PETA urges CAK poultry slaughter

26-06-2009 | |

A PETA representative will present a statement to SUPERVALU asking the grocery chain to give purchasing preference to poultry suppliers that use “controlled-atmosphere killing” when slaughtering poultry.

SUPERVALU is one of the largest grocery chains in the country, reporting $44.6 bln in net sales for the 2009 fiscal year, operating more than 2,500 stores.

“The way that SUPERVALU’s suppliers treat birds could warrant felony cruelty-to-animals charges if the victims were dogs or cats,” says PETA Executive Vice President Tracy Reiman. “Consumers care about animal welfare, so the last thing that the company needs is to be associated with animal abuse.”

PETA’s statement

Hello. I’m Stephanie Corrigan representing PETA, and I’d like to ask a question regarding SUPERVALU’s position on controlled-atmosphere killing, or CAK.

In terms of animal welfare, CAK is the best slaughter technology available — it is USDA-approved and has the complete support of the top poultry experts in North America and the U.K. Among these experts is Temple Grandin, who has already served as a consultant to SUPERVALU on animal welfare issue.

Currently, SUPERVALU’s suppliers use the electric-immobilization method of slaughter. With this method, birds are paralyzed with an electric shock, have their throats cut while still conscious, and are then defeathered in scalding-hot water. Birds often suffer broken bones, bruising, and hemorrhaging when they are dumped and shackled, which lowers product quality and potential profits at facilities that use this method.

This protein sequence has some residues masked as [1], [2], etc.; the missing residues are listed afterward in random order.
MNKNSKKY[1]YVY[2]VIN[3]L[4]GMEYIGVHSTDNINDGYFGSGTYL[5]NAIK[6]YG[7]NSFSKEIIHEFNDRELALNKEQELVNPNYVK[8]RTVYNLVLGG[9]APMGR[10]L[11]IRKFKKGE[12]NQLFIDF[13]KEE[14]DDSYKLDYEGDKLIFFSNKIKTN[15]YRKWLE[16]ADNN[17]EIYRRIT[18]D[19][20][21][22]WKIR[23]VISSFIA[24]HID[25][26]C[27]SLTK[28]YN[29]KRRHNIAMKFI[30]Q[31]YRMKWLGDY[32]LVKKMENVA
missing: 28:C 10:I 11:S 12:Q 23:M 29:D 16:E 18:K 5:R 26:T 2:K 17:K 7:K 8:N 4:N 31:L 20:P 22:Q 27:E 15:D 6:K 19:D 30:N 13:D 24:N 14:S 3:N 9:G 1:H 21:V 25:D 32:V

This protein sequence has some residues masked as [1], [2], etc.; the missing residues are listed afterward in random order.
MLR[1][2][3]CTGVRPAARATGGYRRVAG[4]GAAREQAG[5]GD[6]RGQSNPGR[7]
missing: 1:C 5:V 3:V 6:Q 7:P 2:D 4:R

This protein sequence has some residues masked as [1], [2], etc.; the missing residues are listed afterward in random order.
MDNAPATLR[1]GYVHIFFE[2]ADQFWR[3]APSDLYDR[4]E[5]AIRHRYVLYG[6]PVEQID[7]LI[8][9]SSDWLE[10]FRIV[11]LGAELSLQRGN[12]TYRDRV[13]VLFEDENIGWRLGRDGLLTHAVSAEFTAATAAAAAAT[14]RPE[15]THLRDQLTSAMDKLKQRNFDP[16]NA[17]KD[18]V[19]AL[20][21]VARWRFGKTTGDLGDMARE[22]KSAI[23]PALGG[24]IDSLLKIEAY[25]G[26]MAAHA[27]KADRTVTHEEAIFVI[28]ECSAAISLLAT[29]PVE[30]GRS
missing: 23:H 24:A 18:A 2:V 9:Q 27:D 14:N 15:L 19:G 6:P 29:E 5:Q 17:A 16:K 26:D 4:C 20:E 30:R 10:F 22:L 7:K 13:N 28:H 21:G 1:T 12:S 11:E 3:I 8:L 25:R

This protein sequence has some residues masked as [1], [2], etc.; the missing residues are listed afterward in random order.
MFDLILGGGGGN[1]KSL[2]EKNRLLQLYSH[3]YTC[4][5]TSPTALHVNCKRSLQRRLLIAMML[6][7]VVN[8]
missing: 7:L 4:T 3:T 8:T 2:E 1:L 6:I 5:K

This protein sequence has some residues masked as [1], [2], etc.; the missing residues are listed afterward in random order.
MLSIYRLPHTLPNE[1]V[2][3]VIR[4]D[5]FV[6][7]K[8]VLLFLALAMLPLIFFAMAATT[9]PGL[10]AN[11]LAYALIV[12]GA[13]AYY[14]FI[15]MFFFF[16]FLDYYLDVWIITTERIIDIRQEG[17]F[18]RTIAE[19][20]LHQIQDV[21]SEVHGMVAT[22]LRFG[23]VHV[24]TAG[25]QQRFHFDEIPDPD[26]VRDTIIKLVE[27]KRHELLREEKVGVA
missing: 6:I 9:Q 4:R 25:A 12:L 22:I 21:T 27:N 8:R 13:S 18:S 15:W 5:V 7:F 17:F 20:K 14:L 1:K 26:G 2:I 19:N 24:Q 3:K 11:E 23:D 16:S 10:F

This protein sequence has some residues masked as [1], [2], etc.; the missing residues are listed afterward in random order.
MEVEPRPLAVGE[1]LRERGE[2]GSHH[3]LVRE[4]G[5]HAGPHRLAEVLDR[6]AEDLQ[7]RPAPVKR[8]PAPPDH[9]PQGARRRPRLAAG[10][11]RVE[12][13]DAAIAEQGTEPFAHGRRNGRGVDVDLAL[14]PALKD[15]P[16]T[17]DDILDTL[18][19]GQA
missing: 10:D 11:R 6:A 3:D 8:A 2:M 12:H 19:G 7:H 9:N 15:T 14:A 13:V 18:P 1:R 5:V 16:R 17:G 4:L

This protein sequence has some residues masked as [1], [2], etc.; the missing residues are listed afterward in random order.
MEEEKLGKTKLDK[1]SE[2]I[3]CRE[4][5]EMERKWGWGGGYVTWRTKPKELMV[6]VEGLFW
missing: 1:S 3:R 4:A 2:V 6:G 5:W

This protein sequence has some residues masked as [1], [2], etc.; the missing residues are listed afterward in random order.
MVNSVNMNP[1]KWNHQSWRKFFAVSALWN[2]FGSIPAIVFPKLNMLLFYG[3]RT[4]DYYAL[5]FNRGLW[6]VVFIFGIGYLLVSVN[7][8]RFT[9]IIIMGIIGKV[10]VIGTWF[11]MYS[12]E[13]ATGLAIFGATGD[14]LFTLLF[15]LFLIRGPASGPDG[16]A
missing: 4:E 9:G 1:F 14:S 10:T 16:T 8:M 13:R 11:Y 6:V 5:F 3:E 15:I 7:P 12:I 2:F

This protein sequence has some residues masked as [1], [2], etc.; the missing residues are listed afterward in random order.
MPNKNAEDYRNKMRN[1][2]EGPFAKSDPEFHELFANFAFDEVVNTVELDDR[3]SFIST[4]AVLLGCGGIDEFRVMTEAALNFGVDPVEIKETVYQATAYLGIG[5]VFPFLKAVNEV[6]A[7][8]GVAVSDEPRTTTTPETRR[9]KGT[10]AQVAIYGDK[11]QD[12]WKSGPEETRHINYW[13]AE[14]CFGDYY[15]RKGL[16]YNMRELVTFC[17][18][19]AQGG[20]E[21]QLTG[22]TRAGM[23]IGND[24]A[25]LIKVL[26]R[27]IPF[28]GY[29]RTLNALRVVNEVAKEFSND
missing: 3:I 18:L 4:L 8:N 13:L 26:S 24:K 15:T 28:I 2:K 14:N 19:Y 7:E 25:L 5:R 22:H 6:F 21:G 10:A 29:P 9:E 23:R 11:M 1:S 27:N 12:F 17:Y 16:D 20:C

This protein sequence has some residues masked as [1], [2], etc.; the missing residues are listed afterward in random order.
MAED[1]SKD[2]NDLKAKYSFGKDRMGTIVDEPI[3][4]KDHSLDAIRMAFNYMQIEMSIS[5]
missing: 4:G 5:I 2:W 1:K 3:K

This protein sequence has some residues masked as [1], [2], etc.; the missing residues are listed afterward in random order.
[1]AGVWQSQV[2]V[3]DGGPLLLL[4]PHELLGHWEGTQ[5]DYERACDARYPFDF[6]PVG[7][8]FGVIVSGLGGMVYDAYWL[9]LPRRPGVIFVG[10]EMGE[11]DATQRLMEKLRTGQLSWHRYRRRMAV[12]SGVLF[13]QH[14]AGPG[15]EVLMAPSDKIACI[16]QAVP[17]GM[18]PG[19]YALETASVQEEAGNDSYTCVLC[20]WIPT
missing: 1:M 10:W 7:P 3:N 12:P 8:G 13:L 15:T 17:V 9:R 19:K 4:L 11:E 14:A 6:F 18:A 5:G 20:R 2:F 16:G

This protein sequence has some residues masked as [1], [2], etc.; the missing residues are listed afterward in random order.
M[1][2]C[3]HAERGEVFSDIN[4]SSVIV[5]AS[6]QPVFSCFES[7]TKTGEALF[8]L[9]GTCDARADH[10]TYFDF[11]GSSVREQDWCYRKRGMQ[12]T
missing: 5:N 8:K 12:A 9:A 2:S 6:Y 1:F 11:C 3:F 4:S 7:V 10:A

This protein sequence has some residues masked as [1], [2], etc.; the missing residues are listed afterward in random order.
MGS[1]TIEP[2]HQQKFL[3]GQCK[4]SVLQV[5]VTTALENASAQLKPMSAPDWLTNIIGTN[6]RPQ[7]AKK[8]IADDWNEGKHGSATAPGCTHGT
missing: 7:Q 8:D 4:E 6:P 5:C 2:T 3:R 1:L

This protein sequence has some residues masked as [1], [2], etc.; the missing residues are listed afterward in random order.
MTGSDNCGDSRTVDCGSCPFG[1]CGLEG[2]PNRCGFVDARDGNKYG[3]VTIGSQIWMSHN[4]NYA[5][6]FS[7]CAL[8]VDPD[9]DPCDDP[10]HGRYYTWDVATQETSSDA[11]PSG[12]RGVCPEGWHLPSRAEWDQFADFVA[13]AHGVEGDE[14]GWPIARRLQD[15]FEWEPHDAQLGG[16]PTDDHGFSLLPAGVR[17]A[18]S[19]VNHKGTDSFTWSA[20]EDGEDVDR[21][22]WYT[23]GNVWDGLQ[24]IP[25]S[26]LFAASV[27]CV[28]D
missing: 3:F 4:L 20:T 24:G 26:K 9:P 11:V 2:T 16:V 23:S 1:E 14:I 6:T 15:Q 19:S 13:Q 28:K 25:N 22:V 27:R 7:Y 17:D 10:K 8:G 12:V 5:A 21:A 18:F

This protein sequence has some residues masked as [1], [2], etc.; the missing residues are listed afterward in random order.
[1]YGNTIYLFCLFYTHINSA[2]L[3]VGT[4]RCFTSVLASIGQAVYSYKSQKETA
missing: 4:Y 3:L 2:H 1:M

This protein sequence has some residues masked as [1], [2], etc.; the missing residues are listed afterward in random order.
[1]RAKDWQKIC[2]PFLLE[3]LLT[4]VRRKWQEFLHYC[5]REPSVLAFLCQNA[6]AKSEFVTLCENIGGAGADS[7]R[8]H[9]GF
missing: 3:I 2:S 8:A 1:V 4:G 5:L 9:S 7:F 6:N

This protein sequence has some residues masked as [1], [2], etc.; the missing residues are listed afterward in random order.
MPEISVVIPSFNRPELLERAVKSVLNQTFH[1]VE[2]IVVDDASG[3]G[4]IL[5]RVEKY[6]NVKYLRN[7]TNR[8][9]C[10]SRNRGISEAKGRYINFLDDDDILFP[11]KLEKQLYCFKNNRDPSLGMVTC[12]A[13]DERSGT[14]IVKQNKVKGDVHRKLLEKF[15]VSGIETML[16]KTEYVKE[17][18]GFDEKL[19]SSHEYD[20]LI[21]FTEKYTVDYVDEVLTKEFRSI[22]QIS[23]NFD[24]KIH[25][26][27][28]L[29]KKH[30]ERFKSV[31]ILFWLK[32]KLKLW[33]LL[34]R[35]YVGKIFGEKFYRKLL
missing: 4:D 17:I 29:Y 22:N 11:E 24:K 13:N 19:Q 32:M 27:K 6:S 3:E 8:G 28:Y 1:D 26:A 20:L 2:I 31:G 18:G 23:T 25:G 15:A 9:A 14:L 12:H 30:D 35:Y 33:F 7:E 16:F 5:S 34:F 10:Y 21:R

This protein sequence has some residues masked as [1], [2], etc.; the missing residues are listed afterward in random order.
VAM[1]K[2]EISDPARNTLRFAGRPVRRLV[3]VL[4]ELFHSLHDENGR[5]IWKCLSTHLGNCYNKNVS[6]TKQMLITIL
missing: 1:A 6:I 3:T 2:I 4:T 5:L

In addition, birds are often scalded to death in defeathering tanks. When this happens, they frequently defecate in the tanks, further increasing product contamination and decreasing profits.

Because frustrated workers handle live birds, they often abuse the animals. Frightened birds flap their wings, kick workers, and vomit and defecate on them, increasing worker injuries and illness and creating poor overall working conditions. This leads to higher company payout and an extremely high turnover rate.

Each time PETA has investigated a poultry slaughterhouse, we have found horrific abuse that could have been avoided completely if CAK were being used. And cruelty affects business — within a few days of a PETA’s investigation at a Pilgrim’s Pride plant, the company’s stock price dropped by more than 10%.

With CAK, birds are placed in chambers while they are still in their transport crates. Their oxygen is replaced with low levels of carbon dioxide, efficiently and gently putting them “to sleep”. Because workers never handle live birds, working conditions improve, injury and illness rates for workers decrease, and the opportunities for workers to abuse live birds are eliminated.

Because there is no live dumping, live shackling, or live scalding, product quality – as well as animal welfare – are greatly improved, and rates of contamination decrease. This means that if SUPERVALU’s suppliers switched to CAK, it would have better quality products at a lower cost.

My question is this: When will SUPERVALU make the socially and economically responsible decision to give purchasing preference to suppliers who adopt this proven technology?

Natalie Kinsley Freelance journalist